• Python wrapper library for calling SmartThings API for a handful of commands.
  • AVTransport
    • Python library for calling TV interface XML API to start/stop media.
  • HTML Content
    • HTML webpage displaying content to displayed on TV. This is already optimized to look correct for 1920×1080 display (the best possible resolution on the TV).
  • Image Creation
    • Python CGI application for generating an Image. This is triggered by just hitting the application. Internally this follows all the steps outlined above to create the right image.

In its first release, the way that this works is that I have a cron job that launches every morning, which launches the controlled to display the content on the TV at a specific time. This is seen for a while, and then 45 minutes later the controller is launched again to clear the image and shut off the TV. This could use many refinements, but is good enough for what I needed in its first version. Below is what this looks like on a typical morning:

Sample Frame TV Morning Image


While this doesn’t accomplish exactly what I wanted it to do in the manner I was expecting, it does accomplish the overall goals of the original project. I am able to automatically display content on my TV, which updates every day, with almost no interaction from myself.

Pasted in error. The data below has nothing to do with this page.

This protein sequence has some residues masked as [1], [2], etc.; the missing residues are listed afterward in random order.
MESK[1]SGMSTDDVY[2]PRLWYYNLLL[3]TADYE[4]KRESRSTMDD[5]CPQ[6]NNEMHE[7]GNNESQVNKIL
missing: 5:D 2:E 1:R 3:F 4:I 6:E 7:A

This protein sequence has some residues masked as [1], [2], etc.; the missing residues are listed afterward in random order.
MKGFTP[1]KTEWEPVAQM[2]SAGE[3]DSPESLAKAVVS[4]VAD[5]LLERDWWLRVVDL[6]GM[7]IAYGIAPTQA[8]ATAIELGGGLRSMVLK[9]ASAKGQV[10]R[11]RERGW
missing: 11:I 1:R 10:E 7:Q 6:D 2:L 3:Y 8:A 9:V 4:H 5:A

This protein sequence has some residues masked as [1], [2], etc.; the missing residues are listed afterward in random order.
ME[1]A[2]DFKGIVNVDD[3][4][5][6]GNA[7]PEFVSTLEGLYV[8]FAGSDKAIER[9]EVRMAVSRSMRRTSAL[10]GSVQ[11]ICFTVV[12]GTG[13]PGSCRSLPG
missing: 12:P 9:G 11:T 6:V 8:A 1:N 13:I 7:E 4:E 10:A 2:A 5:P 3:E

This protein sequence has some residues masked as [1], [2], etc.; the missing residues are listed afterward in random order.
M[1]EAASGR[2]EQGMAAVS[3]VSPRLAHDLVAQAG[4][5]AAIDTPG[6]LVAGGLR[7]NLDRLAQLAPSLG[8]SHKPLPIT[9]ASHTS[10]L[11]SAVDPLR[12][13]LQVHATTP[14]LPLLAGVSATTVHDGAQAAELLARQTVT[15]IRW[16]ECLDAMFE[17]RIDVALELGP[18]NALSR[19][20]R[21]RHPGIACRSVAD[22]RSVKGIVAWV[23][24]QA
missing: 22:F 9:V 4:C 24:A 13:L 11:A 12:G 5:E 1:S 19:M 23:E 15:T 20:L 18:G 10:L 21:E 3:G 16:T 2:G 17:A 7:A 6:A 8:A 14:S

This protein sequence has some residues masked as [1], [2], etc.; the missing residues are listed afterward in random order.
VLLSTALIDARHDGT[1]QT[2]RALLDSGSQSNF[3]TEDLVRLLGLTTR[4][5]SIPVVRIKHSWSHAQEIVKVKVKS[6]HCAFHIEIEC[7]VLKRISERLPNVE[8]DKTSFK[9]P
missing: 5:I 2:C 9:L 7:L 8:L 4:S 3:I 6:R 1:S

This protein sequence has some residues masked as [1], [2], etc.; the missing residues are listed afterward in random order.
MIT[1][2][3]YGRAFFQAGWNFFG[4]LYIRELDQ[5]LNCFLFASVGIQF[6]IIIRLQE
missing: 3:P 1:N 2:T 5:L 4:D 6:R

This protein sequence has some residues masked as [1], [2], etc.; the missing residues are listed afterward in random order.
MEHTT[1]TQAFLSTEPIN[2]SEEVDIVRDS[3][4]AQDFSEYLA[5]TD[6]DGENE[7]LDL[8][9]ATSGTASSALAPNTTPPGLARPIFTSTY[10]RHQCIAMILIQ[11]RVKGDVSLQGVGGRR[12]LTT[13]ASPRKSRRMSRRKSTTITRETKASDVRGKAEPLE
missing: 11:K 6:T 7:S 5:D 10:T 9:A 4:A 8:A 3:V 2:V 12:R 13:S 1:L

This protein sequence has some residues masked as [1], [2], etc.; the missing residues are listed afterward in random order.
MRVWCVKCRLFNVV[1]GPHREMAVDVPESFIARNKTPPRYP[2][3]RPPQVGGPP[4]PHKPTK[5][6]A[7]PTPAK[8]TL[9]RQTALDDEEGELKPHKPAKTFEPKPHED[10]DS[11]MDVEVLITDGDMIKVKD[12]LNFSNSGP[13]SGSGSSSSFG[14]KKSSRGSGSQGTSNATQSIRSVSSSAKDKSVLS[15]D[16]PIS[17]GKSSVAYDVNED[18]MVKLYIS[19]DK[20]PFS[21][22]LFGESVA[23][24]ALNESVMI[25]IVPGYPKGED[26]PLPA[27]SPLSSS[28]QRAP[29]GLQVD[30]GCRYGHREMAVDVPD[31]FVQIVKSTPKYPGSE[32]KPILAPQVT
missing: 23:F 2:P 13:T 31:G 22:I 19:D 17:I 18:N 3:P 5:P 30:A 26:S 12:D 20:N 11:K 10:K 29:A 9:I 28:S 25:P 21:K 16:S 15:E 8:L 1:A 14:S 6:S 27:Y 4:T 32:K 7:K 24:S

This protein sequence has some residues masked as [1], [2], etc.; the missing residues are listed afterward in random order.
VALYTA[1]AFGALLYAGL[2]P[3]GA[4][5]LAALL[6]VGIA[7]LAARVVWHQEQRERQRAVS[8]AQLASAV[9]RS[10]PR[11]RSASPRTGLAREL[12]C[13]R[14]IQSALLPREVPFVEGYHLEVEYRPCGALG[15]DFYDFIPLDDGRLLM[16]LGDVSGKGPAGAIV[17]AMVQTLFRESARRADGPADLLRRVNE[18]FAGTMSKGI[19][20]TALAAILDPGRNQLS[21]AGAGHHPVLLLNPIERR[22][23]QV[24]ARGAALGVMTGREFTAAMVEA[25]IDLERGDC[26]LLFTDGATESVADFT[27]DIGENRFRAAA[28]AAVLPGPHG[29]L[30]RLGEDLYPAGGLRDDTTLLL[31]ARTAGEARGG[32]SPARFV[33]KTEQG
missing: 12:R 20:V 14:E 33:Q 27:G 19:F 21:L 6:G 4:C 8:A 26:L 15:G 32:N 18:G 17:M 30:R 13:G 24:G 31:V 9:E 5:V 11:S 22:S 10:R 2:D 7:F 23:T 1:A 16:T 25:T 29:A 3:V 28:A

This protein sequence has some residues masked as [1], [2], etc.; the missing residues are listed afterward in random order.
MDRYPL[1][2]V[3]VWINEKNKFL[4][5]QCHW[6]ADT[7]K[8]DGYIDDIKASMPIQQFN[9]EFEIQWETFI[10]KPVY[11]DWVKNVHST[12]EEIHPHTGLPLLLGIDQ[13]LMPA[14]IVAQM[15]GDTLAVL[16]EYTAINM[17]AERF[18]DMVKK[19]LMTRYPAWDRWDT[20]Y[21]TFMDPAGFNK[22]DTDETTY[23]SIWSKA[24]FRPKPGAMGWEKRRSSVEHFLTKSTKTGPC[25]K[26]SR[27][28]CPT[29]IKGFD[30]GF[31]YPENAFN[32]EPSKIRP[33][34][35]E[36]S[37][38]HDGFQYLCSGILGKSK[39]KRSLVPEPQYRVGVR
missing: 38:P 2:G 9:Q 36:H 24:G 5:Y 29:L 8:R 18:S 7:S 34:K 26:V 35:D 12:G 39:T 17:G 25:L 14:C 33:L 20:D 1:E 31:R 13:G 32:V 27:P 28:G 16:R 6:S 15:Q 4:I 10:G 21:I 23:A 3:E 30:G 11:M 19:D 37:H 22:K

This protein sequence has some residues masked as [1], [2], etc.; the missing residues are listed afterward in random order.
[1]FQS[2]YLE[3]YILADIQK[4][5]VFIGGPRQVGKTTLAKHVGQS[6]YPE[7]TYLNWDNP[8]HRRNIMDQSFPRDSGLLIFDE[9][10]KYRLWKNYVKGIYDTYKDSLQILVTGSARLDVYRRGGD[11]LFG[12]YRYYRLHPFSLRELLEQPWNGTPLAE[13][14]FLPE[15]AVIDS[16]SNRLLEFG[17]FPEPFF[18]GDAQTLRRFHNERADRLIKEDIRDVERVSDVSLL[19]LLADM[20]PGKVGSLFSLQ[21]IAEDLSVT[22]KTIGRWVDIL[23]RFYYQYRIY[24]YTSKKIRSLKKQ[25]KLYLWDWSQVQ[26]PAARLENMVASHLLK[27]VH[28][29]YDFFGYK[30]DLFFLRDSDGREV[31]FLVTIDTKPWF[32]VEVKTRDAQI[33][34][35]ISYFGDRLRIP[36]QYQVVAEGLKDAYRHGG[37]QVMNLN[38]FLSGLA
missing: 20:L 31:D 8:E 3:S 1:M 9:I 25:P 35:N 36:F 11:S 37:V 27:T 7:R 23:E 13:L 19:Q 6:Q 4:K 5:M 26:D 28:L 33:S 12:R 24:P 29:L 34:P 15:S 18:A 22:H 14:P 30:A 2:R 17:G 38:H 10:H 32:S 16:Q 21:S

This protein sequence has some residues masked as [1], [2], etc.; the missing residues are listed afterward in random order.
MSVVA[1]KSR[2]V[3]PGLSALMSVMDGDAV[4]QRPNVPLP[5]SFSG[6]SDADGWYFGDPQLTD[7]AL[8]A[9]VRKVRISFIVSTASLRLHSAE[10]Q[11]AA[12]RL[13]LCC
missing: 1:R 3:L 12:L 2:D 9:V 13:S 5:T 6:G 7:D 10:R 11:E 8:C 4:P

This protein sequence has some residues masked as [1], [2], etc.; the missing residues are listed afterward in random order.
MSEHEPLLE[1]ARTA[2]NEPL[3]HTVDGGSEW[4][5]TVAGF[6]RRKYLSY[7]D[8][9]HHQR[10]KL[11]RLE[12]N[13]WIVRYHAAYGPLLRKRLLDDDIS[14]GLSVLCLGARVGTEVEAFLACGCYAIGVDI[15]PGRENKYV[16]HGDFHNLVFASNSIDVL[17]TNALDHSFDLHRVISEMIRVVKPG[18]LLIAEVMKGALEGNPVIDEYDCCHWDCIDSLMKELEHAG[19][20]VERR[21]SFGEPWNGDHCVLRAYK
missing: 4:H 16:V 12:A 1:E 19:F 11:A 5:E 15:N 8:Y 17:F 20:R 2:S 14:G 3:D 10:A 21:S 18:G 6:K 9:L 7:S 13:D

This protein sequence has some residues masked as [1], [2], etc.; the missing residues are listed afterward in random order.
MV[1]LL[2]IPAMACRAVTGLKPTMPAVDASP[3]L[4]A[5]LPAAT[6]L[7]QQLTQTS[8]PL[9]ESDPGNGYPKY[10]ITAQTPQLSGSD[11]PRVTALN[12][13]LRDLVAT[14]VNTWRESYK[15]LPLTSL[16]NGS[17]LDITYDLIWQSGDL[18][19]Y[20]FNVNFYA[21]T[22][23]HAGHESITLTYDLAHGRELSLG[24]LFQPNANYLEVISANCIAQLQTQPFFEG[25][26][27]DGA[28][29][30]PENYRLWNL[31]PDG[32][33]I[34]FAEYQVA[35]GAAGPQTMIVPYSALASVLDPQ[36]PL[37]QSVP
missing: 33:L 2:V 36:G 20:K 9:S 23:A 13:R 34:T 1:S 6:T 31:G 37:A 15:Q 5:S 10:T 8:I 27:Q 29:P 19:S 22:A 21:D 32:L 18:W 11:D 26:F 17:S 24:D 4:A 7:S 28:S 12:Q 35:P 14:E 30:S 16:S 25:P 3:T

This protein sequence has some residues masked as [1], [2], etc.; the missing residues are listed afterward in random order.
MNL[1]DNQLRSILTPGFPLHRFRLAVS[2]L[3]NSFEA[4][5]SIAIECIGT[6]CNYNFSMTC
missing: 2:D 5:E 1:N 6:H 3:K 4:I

There was a lot learned during this project about the Samsung TV, different protocols that I wasn’t aware of (ie. SSDP, Digital Media Device standards, etc), and other technologies that existed. While it did not go nearly as smoothly as I had hoped, and took a lot longer than I expected, I am very happy with the results and am excited about how I can extend it further.

I hope that you find this informative, and if you have any of the missing gaps of information, then please share them.

Linux Desk Lamp


Work recently offered to pay up to $50 to help decorate our cubicles recently. Question: How can I take advantage of this in the most ridiculous way?

“Light Bulb Goes Off”…

Create a intelligent desk lamp that can be aesthetically nice looking and notification mechanism at the same time. Old Ikea Lamp + Rasperry Pi Zero W + RGB Led’s => SSH capable Desk Lamp with 30 RGB Led’s.

Final Product

Raspberry Pi Linux based Desktop Lamp running at 1 Ghz with 512 MB Ram on WiFi. 30 RGB Led’s controlled by python program, with pull-chain switch.




  • Old Desk Lamp